Mumbai, 14 Oct 2019 18:50 IST
The film features three tracks that are poles apart but have a common point in the form of the current socio-political scenario.
Let’s face it. India's socio-political scenario has been going through some turbulence over the past few years. The divisive lines in the country, which have existed for ages, are being seen more clearly now. The war of supremacy between ‘us’ and ‘them’ has resulted in scores of incidents of violence.
In such a bloodthirsty atmosphere, it is the minority section of the population that faces the maximum flak, especially if troublemakers from the majority have nothing to fear.
The reflection of today’s India is seen in director Prabhash Chandra’s docu-fiction film Mera Ram Kho Gaya (In Search Of Ram). The film has three tracks running simultaneously. The first one features three friends from Delhi — Muslim journalist Sahir (Anant Vijay Joshi), social activist Indu (Sukriti Khurana) and Dalit painter and research scholar Savi — each facing their own set of difficulties in the current political climate.
Then there is a potter who keeps sharing tales of Ram with his donkey, irrespective of how the animal responds. Lastly, the film features the lives of a group of people called Ramnamis. They are devotees of Ram from tribal areas. They have unusual methods of worshipping the lord, which includes tattooing his name all over their bodies.
The three tracks appear poles apart from one another but they have a common point in the current scenario. The people in each track are affected by the divisive nature of politics. Sahir faces threats from fringe elements for his articles. The potter indirectly points out the hypocrisy of those who are using Ram's name for their political gain. The Ramnamis speak about their resistance and perseverance against orthodox Hindus.
As far as performances are concerned, Khurana and Joshi are good finds. They had to be absolutely natural because of the nature of the film and they are just that. The actor playing the Dalit painter and research scholar is also impressive. The actor playing the potter shows dedication and level-headedness while dealing with the animal in every scene of his.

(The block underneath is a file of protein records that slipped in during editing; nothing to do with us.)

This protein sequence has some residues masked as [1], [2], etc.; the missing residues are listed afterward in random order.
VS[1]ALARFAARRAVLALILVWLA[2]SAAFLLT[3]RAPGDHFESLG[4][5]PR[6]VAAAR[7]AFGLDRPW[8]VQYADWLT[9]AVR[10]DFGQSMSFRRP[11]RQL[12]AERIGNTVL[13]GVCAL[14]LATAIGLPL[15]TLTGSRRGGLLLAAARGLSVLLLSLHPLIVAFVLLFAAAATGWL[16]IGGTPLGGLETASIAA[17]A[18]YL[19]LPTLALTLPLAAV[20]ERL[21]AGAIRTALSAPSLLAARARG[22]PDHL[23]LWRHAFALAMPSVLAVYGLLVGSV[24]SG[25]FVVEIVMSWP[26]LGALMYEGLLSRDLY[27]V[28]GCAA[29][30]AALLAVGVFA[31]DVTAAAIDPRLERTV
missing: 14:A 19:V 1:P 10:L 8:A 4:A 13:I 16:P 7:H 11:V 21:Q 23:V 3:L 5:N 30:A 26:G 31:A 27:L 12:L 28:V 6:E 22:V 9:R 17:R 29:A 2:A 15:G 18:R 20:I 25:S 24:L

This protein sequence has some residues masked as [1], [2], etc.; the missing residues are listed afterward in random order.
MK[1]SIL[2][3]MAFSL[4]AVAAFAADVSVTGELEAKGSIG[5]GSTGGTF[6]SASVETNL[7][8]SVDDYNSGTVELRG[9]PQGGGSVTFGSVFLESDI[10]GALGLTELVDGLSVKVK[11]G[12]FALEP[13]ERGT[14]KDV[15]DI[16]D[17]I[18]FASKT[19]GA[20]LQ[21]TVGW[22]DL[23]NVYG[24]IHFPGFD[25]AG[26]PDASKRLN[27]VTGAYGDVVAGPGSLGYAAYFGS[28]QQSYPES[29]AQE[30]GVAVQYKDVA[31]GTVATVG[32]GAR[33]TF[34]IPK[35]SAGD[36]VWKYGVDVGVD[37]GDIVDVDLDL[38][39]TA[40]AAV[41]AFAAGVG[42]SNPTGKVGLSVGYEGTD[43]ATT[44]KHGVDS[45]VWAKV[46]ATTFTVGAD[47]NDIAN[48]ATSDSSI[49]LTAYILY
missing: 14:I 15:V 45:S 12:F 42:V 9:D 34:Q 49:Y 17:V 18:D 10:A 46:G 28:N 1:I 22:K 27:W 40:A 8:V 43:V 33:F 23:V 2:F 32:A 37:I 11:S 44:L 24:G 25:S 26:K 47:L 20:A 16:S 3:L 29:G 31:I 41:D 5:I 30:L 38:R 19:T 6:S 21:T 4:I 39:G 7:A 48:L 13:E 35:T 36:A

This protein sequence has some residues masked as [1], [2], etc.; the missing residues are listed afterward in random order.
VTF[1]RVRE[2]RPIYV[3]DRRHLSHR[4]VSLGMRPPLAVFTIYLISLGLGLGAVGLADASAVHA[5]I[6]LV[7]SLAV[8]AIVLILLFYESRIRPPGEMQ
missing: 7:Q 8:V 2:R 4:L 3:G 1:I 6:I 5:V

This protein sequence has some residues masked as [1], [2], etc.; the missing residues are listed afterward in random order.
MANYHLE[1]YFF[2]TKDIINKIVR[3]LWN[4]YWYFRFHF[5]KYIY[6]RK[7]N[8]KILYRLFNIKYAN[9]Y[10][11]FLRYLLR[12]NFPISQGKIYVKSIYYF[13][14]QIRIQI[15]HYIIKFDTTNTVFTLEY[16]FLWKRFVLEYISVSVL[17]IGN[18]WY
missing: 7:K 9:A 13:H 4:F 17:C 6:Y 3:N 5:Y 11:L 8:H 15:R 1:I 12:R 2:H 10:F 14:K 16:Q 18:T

The Ramnamis in the film are real and not actors, but they are calm and confident while explaining their lifestyle and beliefs in interviews.
The linking of one story to another is done smoothly for most of the film. But later the focus starts to waver and the narrative begins to drag. In other words, the film doesn’t have the same grip on the viewer in the second half as it did in the first. Hence, the runtime of close to two hours appears overlong.
Mera Ram Kho Gaya should be lauded for fearlessly speaking out against fascism. But the film doesn’t go all out. For example, we have characters speaking about atrocities on Dalits, the misuse of the slogan ‘Bharat Mata ki jai’ and the curtailment of press freedom by hooligans, but that’s about it. The film doesn’t delve deeper into these problems.
In the end, Mera Ram Kho Gaya keeps oscillating between documentary and fiction. Sticking to one genre might have been a better idea.
Mera Ram Kho Gaya was screened at the 10th Jagran Film Festival in Mumbai on 29 September.
Related topicsJagran Film Festival
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